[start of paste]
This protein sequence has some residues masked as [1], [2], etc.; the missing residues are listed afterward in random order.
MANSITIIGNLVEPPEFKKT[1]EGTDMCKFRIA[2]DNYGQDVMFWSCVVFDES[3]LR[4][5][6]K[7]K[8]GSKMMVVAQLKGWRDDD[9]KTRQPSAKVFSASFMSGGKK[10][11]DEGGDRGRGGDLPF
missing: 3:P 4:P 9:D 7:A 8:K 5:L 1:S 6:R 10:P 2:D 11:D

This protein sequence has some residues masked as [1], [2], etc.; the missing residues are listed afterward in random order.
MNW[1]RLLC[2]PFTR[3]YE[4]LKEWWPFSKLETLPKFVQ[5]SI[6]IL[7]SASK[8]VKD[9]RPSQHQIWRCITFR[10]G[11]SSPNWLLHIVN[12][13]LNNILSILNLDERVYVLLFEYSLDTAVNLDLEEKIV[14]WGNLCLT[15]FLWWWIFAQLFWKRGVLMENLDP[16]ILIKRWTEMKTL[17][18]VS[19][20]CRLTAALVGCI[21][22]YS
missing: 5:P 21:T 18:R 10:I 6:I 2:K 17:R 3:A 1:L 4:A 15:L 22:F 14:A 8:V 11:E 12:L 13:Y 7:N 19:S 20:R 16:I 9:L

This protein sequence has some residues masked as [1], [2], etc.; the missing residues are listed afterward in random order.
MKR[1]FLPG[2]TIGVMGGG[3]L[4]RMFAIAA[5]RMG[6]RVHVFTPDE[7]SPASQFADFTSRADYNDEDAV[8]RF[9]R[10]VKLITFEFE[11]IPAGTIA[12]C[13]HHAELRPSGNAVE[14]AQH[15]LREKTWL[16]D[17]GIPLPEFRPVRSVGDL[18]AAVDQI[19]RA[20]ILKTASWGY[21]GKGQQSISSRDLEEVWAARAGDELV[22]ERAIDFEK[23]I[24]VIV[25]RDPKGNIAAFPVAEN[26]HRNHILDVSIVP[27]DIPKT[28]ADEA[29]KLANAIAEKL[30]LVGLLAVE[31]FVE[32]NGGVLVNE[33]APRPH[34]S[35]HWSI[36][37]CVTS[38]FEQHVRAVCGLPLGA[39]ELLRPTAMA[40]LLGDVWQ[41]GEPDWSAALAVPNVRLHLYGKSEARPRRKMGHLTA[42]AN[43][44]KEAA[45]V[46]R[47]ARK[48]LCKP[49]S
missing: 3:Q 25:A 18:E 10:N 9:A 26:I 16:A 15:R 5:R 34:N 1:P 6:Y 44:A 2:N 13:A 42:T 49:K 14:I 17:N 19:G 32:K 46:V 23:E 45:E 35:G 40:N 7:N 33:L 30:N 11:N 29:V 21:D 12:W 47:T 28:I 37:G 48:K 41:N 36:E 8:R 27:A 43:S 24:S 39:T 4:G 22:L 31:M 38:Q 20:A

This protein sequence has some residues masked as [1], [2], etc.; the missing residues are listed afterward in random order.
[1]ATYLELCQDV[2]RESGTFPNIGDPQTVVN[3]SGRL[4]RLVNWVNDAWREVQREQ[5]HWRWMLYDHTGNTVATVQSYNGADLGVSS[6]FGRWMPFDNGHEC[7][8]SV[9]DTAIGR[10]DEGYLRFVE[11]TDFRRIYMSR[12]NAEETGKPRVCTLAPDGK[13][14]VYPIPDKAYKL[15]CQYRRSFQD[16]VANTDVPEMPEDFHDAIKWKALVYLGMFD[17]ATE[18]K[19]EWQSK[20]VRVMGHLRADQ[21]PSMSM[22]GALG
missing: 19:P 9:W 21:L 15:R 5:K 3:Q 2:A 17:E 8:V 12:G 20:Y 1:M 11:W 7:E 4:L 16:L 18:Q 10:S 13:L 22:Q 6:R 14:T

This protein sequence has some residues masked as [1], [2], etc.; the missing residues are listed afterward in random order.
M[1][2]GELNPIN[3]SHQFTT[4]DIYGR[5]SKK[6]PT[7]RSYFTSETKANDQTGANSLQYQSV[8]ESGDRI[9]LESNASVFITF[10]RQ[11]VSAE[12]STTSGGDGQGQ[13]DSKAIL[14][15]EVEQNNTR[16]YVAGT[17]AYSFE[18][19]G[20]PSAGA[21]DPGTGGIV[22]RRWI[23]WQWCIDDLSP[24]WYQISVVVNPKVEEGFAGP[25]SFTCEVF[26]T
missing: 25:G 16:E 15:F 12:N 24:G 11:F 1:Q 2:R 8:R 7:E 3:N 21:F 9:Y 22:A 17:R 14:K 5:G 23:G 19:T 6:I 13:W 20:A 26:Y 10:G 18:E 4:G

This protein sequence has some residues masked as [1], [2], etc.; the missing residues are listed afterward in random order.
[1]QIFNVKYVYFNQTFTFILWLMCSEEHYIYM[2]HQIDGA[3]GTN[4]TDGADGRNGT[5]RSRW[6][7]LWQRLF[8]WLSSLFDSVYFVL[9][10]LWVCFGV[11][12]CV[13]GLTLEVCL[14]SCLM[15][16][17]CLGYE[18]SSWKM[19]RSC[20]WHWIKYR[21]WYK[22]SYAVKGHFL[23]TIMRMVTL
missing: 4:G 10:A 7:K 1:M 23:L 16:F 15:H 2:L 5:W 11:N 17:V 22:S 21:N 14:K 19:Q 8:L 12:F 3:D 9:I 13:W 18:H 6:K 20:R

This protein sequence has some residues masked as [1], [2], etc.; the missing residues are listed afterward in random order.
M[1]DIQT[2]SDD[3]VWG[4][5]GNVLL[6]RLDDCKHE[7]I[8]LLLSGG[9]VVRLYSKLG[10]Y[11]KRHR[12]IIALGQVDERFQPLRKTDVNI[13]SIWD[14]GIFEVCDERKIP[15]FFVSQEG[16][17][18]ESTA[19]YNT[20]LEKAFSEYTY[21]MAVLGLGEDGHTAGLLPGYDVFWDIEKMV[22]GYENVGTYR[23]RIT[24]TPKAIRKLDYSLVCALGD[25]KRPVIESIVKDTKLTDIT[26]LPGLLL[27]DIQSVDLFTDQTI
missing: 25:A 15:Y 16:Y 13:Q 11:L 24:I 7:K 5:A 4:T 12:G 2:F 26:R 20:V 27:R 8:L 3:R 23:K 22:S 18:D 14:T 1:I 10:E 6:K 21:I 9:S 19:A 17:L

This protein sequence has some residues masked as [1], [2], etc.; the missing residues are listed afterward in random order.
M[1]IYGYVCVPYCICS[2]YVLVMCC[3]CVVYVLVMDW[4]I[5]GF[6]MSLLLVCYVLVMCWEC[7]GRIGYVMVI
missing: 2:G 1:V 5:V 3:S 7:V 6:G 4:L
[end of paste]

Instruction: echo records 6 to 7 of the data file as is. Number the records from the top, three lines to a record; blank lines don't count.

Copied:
This protein sequence has some residues masked as [1], [2], etc.; the missing residues are listed afterward in random order.
[1]QIFNVKYVYFNQTFTFILWLMCSEEHYIYM[2]HQIDGA[3]GTN[4]TDGADGRNGT[5]RSRW[6][7]LWQRLF[8]WLSSLFDSVYFVL[9][10]LWVCFGV[11][12]CV[13]GLTLEVCL[14]SCLM[15][16][17]CLGYE[18]SSWKM[19]RSC[20]WHWIKYR[21]WYK[22]SYAVKGHFL[23]TIMRMVTL
missing: 4:G 10:A 7:K 1:M 23:L 16:F 15:H 2:L 5:W 11:N 17:V 22:S 21:N 14:K 19:Q 8:L 12:F 3:D 9:I 13:W 18:H 6:K 20:R

This protein sequence has some residues masked as [1], [2], etc.; the missing residues are listed afterward in random order.
M[1]DIQT[2]SDD[3]VWG[4][5]GNVLL[6]RLDDCKHE[7]I[8]LLLSGG[9]VVRLYSKLG[10]Y[11]KRHR[12]IIALGQVDERFQPLRKTDVNI[13]SIWD[14]GIFEVCDERKIP[15]FFVSQEG[16][17][18]ESTA[19]YNT[20]LEKAFSEYTY[21]MAVLGLGEDGHTAGLLPGYDVFWDIEKMV[22]GYENVGTYR[23]RIT[24]TPKAIRKLDYSLVCALGD[25]KRPVIESIVKDTKLTDIT[26]LPGLLL[27]DIQSVDLFTDQTI
missing: 25:A 15:Y 16:Y 13:Q 11:L 24:I 7:K 5:A 4:T 12:G 2:F 26:R 20:V 27:R 8:L 3:R 23:K 22:S 18:D 14:T 1:I 10:E 6:K 21:I 9:S 19:A 17:L